How do you define one kilogram? Easy: it's the exact mass of a metal cylinder called the International Prototype Kilogram, IPK for short, kept in controlled conditions in France. But the standard kilogram has gained weight since its creation in 1875. To trim it and its many replicas down to size, we need to clean them. The report is in the journal Metrologia. [Peter Cumpson and Naoko Sano, Stability of reference masses V: UV/ozone treatment of gold and platinum surfaces]
When scientists analyzed the surface of an IPK replica, they found it carried tens of additional micrograms. These changes are due to contaminants building up on the kilograms, despite their careful storage under glass. The additional mass is equal to just a few grains of sand. But the kilogram is such an essential unit that tiny changes to different replicas are important.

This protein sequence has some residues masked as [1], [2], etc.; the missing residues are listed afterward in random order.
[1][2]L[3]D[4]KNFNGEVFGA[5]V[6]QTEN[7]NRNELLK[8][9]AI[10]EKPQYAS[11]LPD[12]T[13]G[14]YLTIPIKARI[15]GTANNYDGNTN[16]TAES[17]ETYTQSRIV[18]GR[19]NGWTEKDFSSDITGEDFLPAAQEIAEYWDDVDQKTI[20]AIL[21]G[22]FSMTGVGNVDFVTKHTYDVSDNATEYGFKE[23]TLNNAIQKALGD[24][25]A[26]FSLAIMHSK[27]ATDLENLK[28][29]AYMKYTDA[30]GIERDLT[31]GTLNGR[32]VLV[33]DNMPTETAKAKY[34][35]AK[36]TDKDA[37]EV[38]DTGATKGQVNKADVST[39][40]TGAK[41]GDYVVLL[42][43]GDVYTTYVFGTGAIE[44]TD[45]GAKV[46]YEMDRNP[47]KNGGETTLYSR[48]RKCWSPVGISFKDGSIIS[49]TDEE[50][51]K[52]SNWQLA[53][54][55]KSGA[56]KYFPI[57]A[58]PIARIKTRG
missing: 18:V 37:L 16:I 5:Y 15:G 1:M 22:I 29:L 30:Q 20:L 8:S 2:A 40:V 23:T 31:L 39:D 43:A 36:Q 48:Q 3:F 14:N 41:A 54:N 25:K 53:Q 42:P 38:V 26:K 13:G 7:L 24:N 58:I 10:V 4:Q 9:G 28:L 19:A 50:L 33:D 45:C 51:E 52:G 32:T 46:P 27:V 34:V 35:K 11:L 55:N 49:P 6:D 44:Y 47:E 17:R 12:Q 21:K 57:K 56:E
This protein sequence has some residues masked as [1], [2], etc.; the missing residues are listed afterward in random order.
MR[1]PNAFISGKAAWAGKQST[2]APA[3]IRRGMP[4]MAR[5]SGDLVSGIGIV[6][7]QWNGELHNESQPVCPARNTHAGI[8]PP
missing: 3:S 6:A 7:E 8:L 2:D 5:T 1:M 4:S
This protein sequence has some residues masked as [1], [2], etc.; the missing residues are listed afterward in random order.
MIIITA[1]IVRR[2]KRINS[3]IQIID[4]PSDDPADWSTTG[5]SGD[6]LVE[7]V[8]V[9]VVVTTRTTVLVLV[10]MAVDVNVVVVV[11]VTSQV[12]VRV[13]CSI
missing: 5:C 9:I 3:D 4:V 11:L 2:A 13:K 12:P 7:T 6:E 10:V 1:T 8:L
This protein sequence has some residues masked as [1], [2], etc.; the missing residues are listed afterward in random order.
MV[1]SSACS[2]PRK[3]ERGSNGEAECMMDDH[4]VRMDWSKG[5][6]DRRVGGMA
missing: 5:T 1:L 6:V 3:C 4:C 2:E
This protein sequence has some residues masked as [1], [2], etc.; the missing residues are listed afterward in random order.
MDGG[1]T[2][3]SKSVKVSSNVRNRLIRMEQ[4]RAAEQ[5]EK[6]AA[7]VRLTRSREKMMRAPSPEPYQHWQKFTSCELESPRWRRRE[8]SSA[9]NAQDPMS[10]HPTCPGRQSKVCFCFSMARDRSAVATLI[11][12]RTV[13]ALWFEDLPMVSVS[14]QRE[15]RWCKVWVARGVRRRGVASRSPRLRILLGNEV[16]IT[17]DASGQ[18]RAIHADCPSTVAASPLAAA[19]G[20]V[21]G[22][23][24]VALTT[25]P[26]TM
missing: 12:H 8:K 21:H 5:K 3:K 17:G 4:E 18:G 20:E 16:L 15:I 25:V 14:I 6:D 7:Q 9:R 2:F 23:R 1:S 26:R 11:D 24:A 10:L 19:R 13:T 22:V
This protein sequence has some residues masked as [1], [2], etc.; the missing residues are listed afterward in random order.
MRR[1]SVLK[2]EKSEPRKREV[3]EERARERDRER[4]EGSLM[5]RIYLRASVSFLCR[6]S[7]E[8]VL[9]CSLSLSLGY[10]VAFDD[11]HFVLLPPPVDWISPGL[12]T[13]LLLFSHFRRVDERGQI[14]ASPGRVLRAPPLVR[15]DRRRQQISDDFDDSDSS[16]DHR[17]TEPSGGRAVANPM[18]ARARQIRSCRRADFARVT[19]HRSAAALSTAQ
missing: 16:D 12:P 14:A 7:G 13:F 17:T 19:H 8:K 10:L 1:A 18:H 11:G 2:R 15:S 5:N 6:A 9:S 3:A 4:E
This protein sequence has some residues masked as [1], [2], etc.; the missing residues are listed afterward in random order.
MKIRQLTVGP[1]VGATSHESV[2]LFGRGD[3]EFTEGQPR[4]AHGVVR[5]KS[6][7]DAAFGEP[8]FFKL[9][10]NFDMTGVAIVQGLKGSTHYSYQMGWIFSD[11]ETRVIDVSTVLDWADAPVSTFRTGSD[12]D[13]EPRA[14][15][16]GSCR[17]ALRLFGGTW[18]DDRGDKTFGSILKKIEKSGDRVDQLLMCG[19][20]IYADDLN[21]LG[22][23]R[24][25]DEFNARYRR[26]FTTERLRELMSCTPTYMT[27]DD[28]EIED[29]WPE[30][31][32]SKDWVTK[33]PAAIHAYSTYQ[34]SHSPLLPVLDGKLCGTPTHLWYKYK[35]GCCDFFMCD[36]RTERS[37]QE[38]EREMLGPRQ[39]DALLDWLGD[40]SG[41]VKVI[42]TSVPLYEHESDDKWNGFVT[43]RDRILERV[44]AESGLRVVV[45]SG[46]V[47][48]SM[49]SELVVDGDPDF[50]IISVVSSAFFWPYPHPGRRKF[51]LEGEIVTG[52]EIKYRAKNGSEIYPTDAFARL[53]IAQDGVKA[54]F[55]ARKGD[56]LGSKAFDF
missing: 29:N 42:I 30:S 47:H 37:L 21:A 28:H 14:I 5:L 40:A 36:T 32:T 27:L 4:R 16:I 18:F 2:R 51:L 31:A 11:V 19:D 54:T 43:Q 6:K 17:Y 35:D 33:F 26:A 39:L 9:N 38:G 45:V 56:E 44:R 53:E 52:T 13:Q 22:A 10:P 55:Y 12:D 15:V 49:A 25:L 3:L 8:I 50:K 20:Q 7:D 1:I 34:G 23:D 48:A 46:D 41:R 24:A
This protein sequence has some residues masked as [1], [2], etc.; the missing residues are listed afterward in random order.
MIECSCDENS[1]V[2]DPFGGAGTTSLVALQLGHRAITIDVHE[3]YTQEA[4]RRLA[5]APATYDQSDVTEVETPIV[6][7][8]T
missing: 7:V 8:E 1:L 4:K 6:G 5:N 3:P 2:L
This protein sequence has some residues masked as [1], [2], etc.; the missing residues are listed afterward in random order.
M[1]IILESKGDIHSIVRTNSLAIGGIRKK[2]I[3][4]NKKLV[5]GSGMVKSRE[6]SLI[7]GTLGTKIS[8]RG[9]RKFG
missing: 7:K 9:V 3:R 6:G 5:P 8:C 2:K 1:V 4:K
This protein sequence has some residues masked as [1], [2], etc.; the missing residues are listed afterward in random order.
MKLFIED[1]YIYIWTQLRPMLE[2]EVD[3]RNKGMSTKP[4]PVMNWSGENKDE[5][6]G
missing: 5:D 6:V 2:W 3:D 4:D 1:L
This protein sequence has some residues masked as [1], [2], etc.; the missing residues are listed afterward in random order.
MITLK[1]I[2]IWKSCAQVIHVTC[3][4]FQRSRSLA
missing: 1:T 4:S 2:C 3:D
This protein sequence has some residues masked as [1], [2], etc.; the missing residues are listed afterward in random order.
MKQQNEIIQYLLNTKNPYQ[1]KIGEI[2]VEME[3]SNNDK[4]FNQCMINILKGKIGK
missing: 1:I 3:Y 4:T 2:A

To remove the contaminants, we need a standard and reproducible cleaning method. Researchers exposed one kilogram measure to ozone and ultraviolet light, which removed the carbon-based contamination without damaging the metal. But to permanently standardize the kilogram, we'll need to define it in terms of fundamental constants, not a lump of metal in a jar.
[The above text is a transcript of this podcast.]